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Journal of Applied Electrochemistry

, Volume 49, Issue 9, pp 917–928 | Cite as

Electroreduction of carbon dioxide to formate at high current densities using tin and tin oxide gas diffusion electrodes

  • Sujat Sen
  • Steven M. Brown
  • McLain Leonard
  • Fikile R. BrushettEmail author
Research Article
  • 452 Downloads
Part of the following topical collections:
  1. Electrosynthesis

Abstract

We investigate tin (Sn) and tin oxide (SnO2) nanoparticle catalysts deposited on gas diffusion layers for the electrochemical reduction of carbon dioxide (CO2) to formate. The performance and durability of these electrodes was evaluated in a gas-fed electrolysis cell with a flowing liquid electrolyte stream and an integrated reference electrode. The SnO2 electrodes achieved peak current densities of 385 ± 19 mA cm−2 while the Sn electrodes achieved peak current densities of 214 ± 6 mA cm−2, both at a formate selectivity > 70%. The associated peak formate production rates of 7.4 ± 0.6 mmol m−2 s−1 (Sn) and 14.9 ± 0.8 mmol m−2 s−1 (SnO2) were demonstrated for a 1-h electrolysis and compare favorably to prior literature. Post-test analyses reveal chemical and physical changes to both cathodes during electrolysis including oxide reduction at applied potentials more negative than − 0.6 V versus RHE, nanoparticle aggregation, and catalyst layer erosion. Understanding and mitigating these decay processes is key to extending electrode lifetime without sacrificing formate generation rates or process efficiency.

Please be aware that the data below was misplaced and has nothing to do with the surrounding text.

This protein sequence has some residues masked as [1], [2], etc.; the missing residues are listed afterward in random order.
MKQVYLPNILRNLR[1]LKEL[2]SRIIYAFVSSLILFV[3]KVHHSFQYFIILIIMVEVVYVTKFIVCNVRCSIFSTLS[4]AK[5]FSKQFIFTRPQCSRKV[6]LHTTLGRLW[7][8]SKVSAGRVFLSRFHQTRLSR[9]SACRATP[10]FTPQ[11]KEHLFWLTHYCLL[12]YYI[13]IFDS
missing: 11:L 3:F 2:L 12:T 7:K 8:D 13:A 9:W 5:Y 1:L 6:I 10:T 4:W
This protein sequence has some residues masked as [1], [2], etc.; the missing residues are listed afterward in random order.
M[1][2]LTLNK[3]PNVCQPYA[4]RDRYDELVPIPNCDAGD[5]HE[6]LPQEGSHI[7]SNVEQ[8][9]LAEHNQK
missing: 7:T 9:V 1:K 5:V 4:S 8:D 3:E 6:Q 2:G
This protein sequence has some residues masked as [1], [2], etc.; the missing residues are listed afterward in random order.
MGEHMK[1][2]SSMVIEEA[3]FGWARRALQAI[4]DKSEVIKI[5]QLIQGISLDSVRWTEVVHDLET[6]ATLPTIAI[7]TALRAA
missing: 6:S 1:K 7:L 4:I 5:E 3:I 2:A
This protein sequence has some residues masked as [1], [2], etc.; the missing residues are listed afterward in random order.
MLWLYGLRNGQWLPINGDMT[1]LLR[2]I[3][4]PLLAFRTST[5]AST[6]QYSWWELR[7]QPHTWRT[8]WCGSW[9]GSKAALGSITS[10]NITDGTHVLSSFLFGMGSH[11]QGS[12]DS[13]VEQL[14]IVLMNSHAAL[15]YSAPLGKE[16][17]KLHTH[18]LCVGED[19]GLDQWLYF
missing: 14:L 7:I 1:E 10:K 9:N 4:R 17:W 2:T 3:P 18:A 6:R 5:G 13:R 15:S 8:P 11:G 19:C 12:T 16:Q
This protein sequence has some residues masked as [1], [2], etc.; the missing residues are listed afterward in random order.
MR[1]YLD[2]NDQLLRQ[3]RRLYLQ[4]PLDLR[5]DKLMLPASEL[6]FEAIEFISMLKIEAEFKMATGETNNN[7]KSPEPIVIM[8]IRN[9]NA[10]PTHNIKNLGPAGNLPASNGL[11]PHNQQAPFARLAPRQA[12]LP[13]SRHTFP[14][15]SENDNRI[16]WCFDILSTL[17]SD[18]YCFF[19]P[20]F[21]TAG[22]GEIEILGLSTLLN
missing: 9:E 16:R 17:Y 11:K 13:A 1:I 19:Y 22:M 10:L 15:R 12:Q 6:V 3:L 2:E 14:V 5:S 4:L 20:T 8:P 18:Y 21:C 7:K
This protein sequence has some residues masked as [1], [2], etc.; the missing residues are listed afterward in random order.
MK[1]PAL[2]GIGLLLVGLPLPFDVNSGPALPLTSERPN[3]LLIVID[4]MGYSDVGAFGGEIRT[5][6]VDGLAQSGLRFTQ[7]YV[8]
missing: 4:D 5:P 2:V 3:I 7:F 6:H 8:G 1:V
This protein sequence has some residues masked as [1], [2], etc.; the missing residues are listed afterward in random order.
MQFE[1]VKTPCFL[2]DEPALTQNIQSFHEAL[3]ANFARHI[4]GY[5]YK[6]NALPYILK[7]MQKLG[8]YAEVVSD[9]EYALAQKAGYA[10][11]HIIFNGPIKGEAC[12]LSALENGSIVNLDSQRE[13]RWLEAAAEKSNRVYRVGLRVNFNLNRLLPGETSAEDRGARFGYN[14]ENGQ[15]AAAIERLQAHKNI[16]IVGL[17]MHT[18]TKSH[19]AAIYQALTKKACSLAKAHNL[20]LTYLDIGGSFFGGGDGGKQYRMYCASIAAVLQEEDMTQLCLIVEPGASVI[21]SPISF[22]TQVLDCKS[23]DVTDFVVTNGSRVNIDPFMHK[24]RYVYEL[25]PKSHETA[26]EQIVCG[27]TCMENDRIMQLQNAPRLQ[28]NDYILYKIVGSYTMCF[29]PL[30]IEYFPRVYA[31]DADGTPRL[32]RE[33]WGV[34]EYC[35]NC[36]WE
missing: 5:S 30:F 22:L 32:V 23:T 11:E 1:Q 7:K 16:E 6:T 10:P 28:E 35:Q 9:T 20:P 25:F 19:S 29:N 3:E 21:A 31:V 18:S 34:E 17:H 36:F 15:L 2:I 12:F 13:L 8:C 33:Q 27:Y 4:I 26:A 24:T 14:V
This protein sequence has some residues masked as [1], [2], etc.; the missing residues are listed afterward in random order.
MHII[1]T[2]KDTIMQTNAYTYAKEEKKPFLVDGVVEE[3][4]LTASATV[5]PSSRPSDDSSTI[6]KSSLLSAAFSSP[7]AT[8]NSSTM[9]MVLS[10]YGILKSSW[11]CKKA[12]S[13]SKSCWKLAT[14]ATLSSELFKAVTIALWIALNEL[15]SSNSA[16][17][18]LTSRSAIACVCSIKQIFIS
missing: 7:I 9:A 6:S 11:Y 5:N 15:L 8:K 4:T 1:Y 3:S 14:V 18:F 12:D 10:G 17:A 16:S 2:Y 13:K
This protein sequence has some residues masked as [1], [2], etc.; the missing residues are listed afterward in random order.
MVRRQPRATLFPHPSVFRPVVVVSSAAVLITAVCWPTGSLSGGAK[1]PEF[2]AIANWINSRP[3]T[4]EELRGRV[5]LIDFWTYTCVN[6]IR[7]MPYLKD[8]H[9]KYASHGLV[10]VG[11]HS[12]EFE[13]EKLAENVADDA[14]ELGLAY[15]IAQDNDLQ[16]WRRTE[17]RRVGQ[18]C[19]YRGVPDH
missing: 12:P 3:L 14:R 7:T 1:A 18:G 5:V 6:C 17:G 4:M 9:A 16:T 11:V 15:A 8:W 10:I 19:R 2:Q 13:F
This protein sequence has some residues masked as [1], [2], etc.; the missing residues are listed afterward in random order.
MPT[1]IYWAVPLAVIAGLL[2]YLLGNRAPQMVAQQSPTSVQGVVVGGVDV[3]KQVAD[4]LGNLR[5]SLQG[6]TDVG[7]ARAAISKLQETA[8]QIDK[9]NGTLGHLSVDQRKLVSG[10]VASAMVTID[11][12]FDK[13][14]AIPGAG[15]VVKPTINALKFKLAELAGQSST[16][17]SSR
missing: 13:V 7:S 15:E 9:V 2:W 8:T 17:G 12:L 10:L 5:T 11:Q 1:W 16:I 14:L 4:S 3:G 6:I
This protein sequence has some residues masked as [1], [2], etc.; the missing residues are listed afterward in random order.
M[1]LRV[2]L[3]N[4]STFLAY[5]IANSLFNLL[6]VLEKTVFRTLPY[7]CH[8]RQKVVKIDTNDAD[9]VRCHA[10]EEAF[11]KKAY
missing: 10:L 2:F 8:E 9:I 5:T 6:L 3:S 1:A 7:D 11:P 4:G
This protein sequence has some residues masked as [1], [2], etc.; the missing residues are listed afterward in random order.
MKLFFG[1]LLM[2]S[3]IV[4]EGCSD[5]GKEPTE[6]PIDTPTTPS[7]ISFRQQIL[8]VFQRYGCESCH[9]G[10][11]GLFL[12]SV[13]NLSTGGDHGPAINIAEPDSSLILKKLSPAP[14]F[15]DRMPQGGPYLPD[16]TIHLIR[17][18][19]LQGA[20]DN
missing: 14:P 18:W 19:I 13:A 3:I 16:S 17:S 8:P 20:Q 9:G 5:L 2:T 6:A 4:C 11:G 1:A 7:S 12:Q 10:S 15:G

Graphic abstract

Keywords

Electrochemical reduction Carbon dioxide Gas diffusion electrode Flow electrolyzer Formate production Tin oxide 

Notes

Acknowledgements

This work availed the MRSEC Shared Experimental Facilities at MIT, supported by the National Science Foundation under award number DMR-1419807. The authors acknowledge the financial support of DOE SBIR Contract #DE-SC0015173. The authors thank Michael Orella of the Brushett Research Group for insightful discussions and assistance with experiments.

Supplementary material

10800_2019_1332_MOESM1_ESM.docx (6.7 mb)
Supplementary material 1 (DOCX 6873 kb)

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Copyright information

© Springer Nature B.V. 2019

Authors and Affiliations

  1. 1.Department of Chemistry & BiochemistryUniversity of Wisconsin-LacrosseLacrosseUSA
  2. 2.Department of Chemical EngineeringMassachusetts Institute of TechnologyCambridgeUSA

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